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Benefits of a Single-Session Pain Skills Class Last for 6 Months in People With Chronic Low-Back Pain

Illustration depicting chronic pain and pain relief skills class

A single 2-hour pain relief skills class continues to reduce pain catastrophizing, pain intensity, and pain bothersomeness in people with chronic low-back pain after 6 months and is no less effective than an 8-session cognitive behavioral therapy (CBT) program, according to a study from Stanford University, partly funded by the National Center for Complementary and Integrative Health. These results, published in the journal Pain Reports, extend the findings of a 3-month evaluation and show that the effects of the pain skills class don’t deteriorate significantly from 3 to 6 months.

CBT programs have been recommended as a first-line treatment for patients with back pain and may help to improve multiple symptoms. However, because there is a need for multiple sessions with trained practitioners, it can be difficult for health care systems to provide these relatively lengthy treatment programs and for patients to participate. The Empowered Relief program, evaluated in this study, is a briefer option that might reduce barriers to care and enable more people to participate. It consists of a 2-hour single-session pain relief skills class that includes cognitive behavioral skills, mindfulness principles, and pain neuroscience education.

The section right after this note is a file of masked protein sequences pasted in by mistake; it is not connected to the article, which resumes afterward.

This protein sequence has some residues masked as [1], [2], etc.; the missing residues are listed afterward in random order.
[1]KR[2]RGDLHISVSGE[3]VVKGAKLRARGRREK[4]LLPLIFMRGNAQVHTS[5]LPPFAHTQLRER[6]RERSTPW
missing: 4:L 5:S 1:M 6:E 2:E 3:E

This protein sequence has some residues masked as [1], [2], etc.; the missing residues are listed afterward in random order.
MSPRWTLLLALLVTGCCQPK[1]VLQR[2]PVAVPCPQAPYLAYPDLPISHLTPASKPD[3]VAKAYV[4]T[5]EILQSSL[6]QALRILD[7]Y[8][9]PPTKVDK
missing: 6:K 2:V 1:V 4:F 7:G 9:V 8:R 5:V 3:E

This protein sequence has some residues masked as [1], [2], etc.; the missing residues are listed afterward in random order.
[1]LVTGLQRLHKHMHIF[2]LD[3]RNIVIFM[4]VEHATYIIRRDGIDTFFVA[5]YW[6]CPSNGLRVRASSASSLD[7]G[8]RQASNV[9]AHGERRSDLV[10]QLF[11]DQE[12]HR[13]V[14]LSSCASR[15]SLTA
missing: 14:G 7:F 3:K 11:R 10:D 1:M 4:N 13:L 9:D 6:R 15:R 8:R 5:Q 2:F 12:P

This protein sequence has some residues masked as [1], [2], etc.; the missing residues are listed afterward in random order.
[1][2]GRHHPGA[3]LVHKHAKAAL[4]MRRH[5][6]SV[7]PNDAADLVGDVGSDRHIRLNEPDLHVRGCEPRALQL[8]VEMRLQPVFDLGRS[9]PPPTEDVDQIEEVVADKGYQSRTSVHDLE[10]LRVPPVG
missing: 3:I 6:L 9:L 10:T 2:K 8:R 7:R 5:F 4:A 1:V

In the original study, 263 adults with chronic low-back pain were randomly assigned to Empowered Relief, an 8-session (16-hour) group CBT program, or a single 2-hour back pain health education class that did not teach pain management skills. It was previously reported that after 3 months, participants in either Empowered Relief or CBT had clinically meaningful reductions in pain catastrophizing (a pattern of response that includes paying a lot of attention to the pain and feeling helpless), as well as other outcomes such as pain intensity. Both treatments were significantly more helpful than the health education class at the 3-month evaluation. 

This new report describes results after 6 months. At that time, participants randomly assigned to Empowered Relief maintained the benefits seen at 3 months and showed further decreases in pain catastrophizing, pain bothersomeness, and anxiety. The effects of Empowered Relief continued to be comparable to those of CBT and better than those of the health education class.

These results show strong stability of Empowered Relief and support its value as an effective behavioral pain treatment that requires relatively little provider and patient time and cost. However, questions remain about individual differences in responses to Empowered Relief and multisession CBT and about the impact of Empowered Relief in diverse populations and for conditions other than chronic low-back pain. A study currently in progress is comparing Empowered Relief with 8-session CBT in a large, diverse sample of adults with a variety of chronic pain conditions; both interventions are being delivered online, rather than in in-person classes. The results of that study and other ongoing research will help inform decisions about whether Empowered Relief should be broadly adopted in clinical practice.


Publication Date: January 25, 2024